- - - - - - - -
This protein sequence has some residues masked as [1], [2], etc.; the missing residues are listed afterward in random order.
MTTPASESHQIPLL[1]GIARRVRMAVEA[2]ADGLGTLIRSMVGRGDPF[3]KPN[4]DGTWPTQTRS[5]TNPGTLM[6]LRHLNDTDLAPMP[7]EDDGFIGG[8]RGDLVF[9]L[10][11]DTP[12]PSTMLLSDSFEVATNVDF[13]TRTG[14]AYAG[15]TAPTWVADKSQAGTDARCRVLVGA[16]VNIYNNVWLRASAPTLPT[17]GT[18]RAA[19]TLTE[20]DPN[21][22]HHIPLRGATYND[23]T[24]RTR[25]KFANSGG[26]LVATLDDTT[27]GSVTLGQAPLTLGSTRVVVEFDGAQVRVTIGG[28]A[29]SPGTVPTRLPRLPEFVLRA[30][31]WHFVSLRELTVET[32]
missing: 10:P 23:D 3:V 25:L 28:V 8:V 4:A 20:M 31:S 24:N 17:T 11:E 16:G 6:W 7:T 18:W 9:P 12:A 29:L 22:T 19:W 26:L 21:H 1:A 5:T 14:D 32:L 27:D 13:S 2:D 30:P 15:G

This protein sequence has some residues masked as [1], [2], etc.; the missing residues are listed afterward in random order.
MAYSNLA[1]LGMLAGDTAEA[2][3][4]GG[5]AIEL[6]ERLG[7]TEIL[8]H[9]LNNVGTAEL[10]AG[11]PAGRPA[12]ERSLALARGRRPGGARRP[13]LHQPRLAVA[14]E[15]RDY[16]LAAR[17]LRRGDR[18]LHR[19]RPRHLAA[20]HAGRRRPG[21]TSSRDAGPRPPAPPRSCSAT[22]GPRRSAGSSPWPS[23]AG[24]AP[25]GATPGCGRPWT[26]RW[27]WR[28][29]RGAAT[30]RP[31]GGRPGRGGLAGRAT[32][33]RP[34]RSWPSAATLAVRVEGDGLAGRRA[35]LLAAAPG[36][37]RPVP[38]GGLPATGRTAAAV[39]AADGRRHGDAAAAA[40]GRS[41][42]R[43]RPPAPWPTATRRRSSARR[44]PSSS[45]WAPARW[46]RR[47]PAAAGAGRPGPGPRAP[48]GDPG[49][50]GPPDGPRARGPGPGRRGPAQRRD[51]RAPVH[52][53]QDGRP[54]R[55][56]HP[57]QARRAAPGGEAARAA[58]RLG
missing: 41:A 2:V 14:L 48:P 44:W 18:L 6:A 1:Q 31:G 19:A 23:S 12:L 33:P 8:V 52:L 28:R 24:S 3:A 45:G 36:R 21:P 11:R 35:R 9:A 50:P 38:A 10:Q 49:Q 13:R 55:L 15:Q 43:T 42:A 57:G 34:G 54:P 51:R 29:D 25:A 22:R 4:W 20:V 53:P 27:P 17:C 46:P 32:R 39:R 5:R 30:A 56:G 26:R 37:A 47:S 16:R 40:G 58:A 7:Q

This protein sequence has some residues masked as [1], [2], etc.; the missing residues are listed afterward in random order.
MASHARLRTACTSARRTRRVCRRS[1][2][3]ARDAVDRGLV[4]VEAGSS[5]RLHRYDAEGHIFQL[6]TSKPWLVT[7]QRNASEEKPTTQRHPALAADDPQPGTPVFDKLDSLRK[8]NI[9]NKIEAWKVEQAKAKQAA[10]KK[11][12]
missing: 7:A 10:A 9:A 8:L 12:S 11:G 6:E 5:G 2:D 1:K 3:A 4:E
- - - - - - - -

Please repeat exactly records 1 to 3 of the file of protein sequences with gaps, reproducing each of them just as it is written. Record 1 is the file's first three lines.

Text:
This protein sequence has some residues masked as [1], [2], etc.; the missing residues are listed afterward in random order.
MTTPASESHQIPLL[1]GIARRVRMAVEA[2]ADGLGTLIRSMVGRGDPF[3]KPN[4]DGTWPTQTRS[5]TNPGTLM[6]LRHLNDTDLAPMP[7]EDDGFIGG[8]RGDLVF[9]L[10][11]DTP[12]PSTMLLSDSFEVATNVDF[13]TRTG[14]AYAG[15]TAPTWVADKSQAGTDARCRVLVGA[16]VNIYNNVWLRASAPTLPT[17]GT[18]RAA[19]TLTE[20]DPN[21][22]HHIPLRGATYND[23]T[24]RTR[25]KFANSGG[26]LVATLDDTT[27]GSVTLGQAPLTLGSTRVVVEFDGAQVRVTIGG[28]A[29]SPGTVPTRLPRLPEFVLRA[30][31]WHFVSLRELTVET[32]
missing: 10:P 23:D 3:V 25:L 28:V 8:V 4:A 20:M 31:S 24:N 17:T 11:E 16:G 6:W 7:T 18:W 9:P 12:A 29:L 22:T 19:W 26:L 21:H 1:A 5:T 14:D 32:L 27:D 13:S 2:D 30:P 15:G

This protein sequence has some residues masked as [1], [2], etc.; the missing residues are listed afterward in random order.
MAYSNLA[1]LGMLAGDTAEA[2][3][4]GG[5]AIEL[6]ERLG[7]TEIL[8]H[9]LNNVGTAEL[10]AG[11]PAGRPA[12]ERSLALARGRRPGGARRP[13]LHQPRLAVA[14]E[15]RDY[16]LAAR[17]LRRGDR[18]LHR[19]RPRHLAA[20]HAGRRRPG[21]TSSRDAGPRPPAPPRSCSAT[22]GPRRSAGSSPWPS[23]AG[24]AP[25]GATPGCGRPWT[26]RW[27]WR[28][29]RGAAT[30]RP[31]GGRPGRGGLAGRAT[32][33]RP[34]RSWPSAATLAVRVEGDGLAGRRA[35]LLAAAPG[36][37]RPVP[38]GGLPATGRTAAAV[39]AADGRRHGDAAAAA[40]GRS[41][42]R[43]RPPAPWPTATRRRSSARR[44]PSSS[45]WAPARW[46]RR[47]PAAAGAGRPGPGPRAP[48]GDPG[49][50]GPPDGPRARGPGPGRRGPAQRRD[51]RAPVH[52][53]QDGRP[54]R[55][56]HP[57]QARRAAPGGEAARAA[58]RLG
missing: 41:A 2:V 14:L 48:P 44:W 18:L 6:A 1:Q 31:G 19:A 23:S 12:L 33:P 8:V 52:L 28:R 24:S 3:A 45:G 36:R 21:P 11:R 35:R 9:A 50:P 38:A 10:Q 49:Q 13:R 55:L 15:Q 43:T 42:A 57:G 34:G 54:P 51:R 29:D 25:A 22:R 4:W 20:V 53:P 27:P 17:C 46:P 32:R 39:R 5:R 30:A 56:G 26:R 37:A 47:S 16:R 40:G 58:A 7:Q

This protein sequence has some residues masked as [1], [2], etc.; the missing residues are listed afterward in random order.
MASHARLRTACTSARRTRRVCRRS[1][2][3]ARDAVDRGLV[4]VEAGSS[5]RLHRYDAEGHIFQL[6]TSKPWLVT[7]QRNASEEKPTTQRHPALAADDPQPGTPVFDKLDSLRK[8]NI[9]NKIEAWKVEQAKAKQAA[10]KK[11][12]
missing: 7:A 10:A 9:A 8:L 12:S 11:G 6:E 5:G 2:D 1:K 3:A 4:E